What is the difference between 3rd Party Certification and Self Certification?

Third party certification is undertaken by an external body (often know as a ‘Certification Body’ or ‘Conformance Assessment Body’) to the business being certified. The certification is undertaken and the business audited against a documented standard. Strict guidelines are met prior to issuing of certificates and certification marks.

Self certification is undertaken by the business upon itself usually against an internal standard. Some people comment that self certification is like  ‘marking your own exam paper’.

Generally, a third party certification against an appropriate standard provides a more robust assurance that the objective of a standard is being consistently met when compared to self certification.


 Does ORGANIC mean non GMO?

No. Whilst organic standards typically contain a Non-GMO component, the standards are not focussed on this element. Consequently, in most organic standards, there is no need for a dedicated non-GMO IP system, GMO control systems and verification. As a rule of thumb, the strength of the non-GMO requirements in an organic standard are equivalent to legislative requirements for labelling.


  What is the difference between Certification and Verification?

Certification is undertaken by a third party body against a standard and involves the objective review and validation of systems, procedures and verification activities of the business being certified. The results of this process, if the evidence meets the requirements of the standard, is certification and the licensing of the certification mark.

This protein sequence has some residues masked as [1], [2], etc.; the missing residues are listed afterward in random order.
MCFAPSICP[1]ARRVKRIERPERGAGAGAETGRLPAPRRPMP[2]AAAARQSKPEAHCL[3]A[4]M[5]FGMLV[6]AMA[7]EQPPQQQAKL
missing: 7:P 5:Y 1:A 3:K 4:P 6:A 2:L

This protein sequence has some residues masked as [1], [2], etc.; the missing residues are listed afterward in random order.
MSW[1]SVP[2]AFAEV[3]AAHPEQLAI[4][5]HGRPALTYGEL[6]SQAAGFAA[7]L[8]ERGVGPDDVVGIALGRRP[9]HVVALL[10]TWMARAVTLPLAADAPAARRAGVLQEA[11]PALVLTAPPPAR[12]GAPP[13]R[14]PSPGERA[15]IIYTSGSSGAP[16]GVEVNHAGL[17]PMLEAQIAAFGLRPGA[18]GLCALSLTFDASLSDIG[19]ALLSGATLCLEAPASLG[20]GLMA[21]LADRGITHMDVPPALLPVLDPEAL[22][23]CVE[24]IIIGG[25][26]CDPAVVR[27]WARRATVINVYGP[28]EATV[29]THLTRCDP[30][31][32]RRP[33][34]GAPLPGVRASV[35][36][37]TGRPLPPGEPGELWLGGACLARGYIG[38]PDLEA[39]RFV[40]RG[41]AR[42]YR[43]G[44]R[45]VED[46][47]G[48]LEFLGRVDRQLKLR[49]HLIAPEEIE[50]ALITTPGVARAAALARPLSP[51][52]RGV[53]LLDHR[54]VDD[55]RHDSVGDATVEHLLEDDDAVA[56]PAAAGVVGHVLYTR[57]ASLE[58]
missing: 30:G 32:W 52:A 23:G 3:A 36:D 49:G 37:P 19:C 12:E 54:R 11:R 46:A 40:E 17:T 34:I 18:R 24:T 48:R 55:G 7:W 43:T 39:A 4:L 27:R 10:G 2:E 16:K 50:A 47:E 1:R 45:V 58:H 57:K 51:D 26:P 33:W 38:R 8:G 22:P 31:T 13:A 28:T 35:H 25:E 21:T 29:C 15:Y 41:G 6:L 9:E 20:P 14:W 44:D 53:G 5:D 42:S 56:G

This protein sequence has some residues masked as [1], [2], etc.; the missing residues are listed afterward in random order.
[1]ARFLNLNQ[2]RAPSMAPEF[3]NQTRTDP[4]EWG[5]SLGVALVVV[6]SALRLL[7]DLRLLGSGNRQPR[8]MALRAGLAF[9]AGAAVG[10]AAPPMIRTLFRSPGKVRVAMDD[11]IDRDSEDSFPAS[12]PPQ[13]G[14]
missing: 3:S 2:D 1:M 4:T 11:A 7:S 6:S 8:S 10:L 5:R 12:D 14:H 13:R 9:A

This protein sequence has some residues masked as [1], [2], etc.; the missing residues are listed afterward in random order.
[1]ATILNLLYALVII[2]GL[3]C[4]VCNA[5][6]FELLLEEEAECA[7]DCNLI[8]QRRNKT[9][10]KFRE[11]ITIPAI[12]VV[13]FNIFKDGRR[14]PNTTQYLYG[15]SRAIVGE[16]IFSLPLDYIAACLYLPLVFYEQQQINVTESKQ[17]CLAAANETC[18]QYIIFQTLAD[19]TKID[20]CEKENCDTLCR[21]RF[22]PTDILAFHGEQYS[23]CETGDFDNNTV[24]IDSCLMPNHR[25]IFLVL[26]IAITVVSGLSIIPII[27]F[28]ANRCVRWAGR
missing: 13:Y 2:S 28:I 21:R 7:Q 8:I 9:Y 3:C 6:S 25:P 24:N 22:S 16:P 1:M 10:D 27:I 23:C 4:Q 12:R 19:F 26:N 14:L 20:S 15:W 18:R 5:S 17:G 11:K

Verification is one part of the certification process and involves a review of systems against a standard. Verification asks the question “Has the system been correctly designed” and not necessarily, “is the system actually working”. The result of a verification system could be the licensing of a trade mark such as the GMO Project.

Certification may be used by an external body as evidence for a verification assessment.  For example, verification systems such as the North American GMO Project may use our Non-GMO certification as the basis for approval for licensing.


 If retailers/wholesalers sell a product as being NON GM how do the consumers know?

The suppliers of certified product can provide certification evidence to support this claim. Many simply print the certification mark onto their packaging, marketing material and corporate documentation to let consumers know that they have taken the important steps to achieve certification.


What testing is done on products imported into Australia to ensure there is no presence of GM material?

A very good question, and sadly, one we don’t know the answer to.  We are trying to find out but suspect the testing is inadequate.

In Europe, during 2012 and 2013 over 100 cases occurred where illegal GMOs were detected (and rejected) at entrance ports. With large amounts of illegal GMOs being detected in Europe, there would be no reason to argue that at least similar amounts of illegal GMOs are not being imported into Australia.


Check our noticeboard for updates on illegal GMOs in food  intercepted in Europe and the countries of origin.